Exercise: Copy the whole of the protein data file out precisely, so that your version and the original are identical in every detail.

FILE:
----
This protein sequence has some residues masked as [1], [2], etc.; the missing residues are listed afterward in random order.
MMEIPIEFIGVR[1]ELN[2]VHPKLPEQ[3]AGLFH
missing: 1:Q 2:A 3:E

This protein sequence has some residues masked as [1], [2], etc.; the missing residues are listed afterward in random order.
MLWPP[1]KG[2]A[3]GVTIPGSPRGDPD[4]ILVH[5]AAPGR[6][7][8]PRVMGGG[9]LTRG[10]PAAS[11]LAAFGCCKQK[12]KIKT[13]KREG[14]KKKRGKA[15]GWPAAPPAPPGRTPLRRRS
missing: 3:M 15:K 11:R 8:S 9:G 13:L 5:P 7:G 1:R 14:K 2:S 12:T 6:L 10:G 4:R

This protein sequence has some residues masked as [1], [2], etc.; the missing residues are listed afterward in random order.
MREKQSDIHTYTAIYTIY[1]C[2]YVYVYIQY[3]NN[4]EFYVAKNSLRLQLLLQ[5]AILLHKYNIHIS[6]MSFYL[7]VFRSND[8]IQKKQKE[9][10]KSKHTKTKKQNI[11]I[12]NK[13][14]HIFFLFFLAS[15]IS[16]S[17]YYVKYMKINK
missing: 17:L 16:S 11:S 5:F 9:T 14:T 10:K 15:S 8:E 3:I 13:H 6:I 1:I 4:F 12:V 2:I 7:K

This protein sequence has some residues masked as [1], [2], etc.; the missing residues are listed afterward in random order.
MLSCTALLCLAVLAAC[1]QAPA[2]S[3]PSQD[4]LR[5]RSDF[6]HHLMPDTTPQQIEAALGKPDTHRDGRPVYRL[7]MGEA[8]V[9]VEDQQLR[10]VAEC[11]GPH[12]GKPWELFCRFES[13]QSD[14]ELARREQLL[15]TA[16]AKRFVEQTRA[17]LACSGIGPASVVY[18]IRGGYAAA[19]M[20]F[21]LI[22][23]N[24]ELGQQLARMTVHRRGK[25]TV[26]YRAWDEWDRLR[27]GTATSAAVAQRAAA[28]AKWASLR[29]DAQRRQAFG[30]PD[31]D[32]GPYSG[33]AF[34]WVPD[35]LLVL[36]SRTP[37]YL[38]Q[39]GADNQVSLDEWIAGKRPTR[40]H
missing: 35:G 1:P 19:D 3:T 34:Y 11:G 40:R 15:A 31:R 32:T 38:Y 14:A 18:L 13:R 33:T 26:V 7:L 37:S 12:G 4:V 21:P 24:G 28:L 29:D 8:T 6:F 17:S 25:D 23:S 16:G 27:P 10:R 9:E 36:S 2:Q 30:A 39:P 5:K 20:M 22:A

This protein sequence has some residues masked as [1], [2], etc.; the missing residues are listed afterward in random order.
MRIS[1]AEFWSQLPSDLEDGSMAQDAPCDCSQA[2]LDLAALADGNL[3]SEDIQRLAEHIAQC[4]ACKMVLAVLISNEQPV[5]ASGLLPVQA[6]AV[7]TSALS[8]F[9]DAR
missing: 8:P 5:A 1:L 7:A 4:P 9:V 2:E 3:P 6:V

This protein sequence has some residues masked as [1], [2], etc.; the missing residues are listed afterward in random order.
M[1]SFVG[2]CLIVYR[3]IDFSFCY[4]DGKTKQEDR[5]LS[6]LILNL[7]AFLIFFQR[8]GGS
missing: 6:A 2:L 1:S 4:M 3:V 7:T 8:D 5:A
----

This protein sequence has some residues masked as [1], [2], etc.; the missing residues are listed afterward in random order.
MMEIPIEFIGVR[1]ELN[2]VHPKLPEQ[3]AGLFH
missing: 1:Q 2:A 3:E

This protein sequence has some residues masked as [1], [2], etc.; the missing residues are listed afterward in random order.
MLWPP[1]KG[2]A[3]GVTIPGSPRGDPD[4]ILVH[5]AAPGR[6][7][8]PRVMGGG[9]LTRG[10]PAAS[11]LAAFGCCKQK[12]KIKT[13]KREG[14]KKKRGKA[15]GWPAAPPAPPGRTPLRRRS
missing: 3:M 15:K 11:R 8:S 9:G 13:L 5:P 7:G 1:R 14:K 2:S 12:T 6:L 10:G 4:R

This protein sequence has some residues masked as [1], [2], etc.; the missing residues are listed afterward in random order.
MREKQSDIHTYTAIYTIY[1]C[2]YVYVYIQY[3]NN[4]EFYVAKNSLRLQLLLQ[5]AILLHKYNIHIS[6]MSFYL[7]VFRSND[8]IQKKQKE[9][10]KSKHTKTKKQNI[11]I[12]NK[13][14]HIFFLFFLAS[15]IS[16]S[17]YYVKYMKINK
missing: 17:L 16:S 11:S 5:F 9:T 14:T 10:K 15:S 8:E 3:I 13:H 6:I 1:I 4:F 12:V 2:I 7:K

This protein sequence has some residues masked as [1], [2], etc.; the missing residues are listed afterward in random order.
MLSCTALLCLAVLAAC[1]QAPA[2]S[3]PSQD[4]LR[5]RSDF[6]HHLMPDTTPQQIEAALGKPDTHRDGRPVYRL[7]MGEA[8]V[9]VEDQQLR[10]VAEC[11]GPH[12]GKPWELFCRFES[13]QSD[14]ELARREQLL[15]TA[16]AKRFVEQTRA[17]LACSGIGPASVVY[18]IRGGYAAA[19]M[20]F[21]LI[22][23]N[24]ELGQQLARMTVHRRGK[25]TV[26]YRAWDEWDRLR[27]GTATSAAVAQRAAA[28]AKWASLR[29]DAQRRQAFG[30]PD[31]D[32]GPYSG[33]AF[34]WVPD[35]LLVL[36]SRTP[37]YL[38]Q[39]GADNQVSLDEWIAGKRPTR[40]H
missing: 35:G 1:P 19:D 3:T 34:Y 11:G 40:R 15:A 31:R 32:T 38:Y 14:A 18:L 13:R 33:T 26:V 7:L 37:S 12:G 4:V 21:P 24:G 28:L 29:D 8:T 6:F 17:S 25:D 23:S 16:G 27:P 10:R 9:E 36:S 2:Q 30:A 39:P 5:K 20:M 22:A

This protein sequence has some residues masked as [1], [2], etc.; the missing residues are listed afterward in random order.
MRIS[1]AEFWSQLPSDLEDGSMAQDAPCDCSQA[2]LDLAALADGNL[3]SEDIQRLAEHIAQC[4]ACKMVLAVLISNEQPV[5]ASGLLPVQA[6]AV[7]TSALS[8]F[9]DAR
missing: 8:P 5:A 1:L 7:A 4:P 9:V 2:E 3:P 6:V

This protein sequence has some residues masked as [1], [2], etc.; the missing residues are listed afterward in random order.
M[1]SFVG[2]CLIVYR[3]IDFSFCY[4]DGKTKQEDR[5]LS[6]LILNL[7]AFLIFFQR[8]GGS
missing: 6:A 2:L 1:S 4:M 3:V 7:T 8:D 5:A